Greener Village Community Food Centre in Fredericton, New Brunswick is doing its part to help the declining monarch butterfly population. Led by Executive Director, Elizabeth Crawford Thurber, the centre created a ‘raise and release’ program this year. It’s part of the greater awareness of this local food visionary.Listen
Elizabeth Crawford Thurber explains the history of Greener Village, and the evolution from food bank to community centre. With the purchase of a nursery that provided greenhouses and space in 2011, it followed an enlightened trajectory. From helping people feed their families the centre then opened 56 community garden beds and taught people how to grow their own vegetables. The next step was instructions in how to prepare and cook them. This centre operates with the big picture in mind.
“It’s really important now to understand beneficial insects and how they help in our food production”
This is the first time the centre is participating in the larger national and international movement to protect the monarch butterfly from the many threats to its survival. Crawford Thurber says it’s all part of the cycle of food production. “It’s really important now to understand beneficial insects and how they help in our food production.” The centre began growing milkweed in Janauary.
The monarchs did not make it on their own from Mexico all the way to New Brunswick this year. Crawford Thurber says a variety of events challenged the migration, from fires in Texas to a loss of milkweed on the route, milkweed being essential to the monarch life-cycle, to the ongoing deforestation in Mexico. So the team at Greener Village brought in 200 eggs and little worms. Now they are in the second hatching, and each day they’re releasing and tagging 7 or 8 butterflies.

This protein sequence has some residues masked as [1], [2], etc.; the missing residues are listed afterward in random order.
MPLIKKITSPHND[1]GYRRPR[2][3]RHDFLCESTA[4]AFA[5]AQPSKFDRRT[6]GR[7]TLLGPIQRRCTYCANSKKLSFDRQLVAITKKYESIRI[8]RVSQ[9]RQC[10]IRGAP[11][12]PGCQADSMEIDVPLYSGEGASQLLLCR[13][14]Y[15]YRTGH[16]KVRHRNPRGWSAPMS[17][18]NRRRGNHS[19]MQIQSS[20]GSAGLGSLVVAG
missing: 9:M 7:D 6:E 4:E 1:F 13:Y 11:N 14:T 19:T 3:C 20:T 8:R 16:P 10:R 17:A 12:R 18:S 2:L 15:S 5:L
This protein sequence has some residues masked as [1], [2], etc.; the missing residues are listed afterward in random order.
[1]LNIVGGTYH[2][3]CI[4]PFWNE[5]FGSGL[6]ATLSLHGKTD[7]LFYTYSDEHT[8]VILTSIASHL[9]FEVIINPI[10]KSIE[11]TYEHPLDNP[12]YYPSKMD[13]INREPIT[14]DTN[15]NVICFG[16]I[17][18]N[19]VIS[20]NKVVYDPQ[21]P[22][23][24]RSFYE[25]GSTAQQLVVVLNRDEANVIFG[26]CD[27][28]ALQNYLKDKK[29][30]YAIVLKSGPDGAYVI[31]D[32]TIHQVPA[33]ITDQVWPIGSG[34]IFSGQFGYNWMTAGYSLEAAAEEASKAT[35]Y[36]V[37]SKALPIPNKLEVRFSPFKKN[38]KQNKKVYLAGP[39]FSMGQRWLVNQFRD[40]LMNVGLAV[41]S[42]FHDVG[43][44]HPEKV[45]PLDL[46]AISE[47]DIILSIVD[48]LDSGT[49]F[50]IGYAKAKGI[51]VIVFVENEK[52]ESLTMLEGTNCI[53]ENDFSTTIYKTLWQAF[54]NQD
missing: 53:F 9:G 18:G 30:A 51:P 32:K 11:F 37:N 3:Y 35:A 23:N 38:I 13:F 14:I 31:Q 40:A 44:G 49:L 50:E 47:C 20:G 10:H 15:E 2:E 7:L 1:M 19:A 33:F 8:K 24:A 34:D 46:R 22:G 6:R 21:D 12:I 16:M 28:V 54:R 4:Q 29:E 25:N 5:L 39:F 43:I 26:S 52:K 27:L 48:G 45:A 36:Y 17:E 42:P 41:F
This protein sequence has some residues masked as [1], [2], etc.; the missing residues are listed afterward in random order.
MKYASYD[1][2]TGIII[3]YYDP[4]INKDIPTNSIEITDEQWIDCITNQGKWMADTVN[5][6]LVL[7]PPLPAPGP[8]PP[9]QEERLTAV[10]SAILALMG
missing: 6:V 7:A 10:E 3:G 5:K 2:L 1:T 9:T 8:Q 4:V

“They fly on the waves of air and they’ve been seen at 10,000 feet by air pilots”
For Crawford Thurber monarch butterflies are amazing creatures. “They fly on the waves of air and they’ve been seen at 10,000 feet by air pilots” she says. “When you release them they will stay around your gardens and you’ll see them for many, many days, they come and go… and to feel that you’ve had a connection to something that really is in the wild to me is an amazing feeling”. Crawford Thurber says she will take the experience with her forever.
At Greener Village the motivation is about education in the community and a way to engage children. The only thing that might top the raise and release program, is knowing that one of their butterflies reached their destination in Mexico.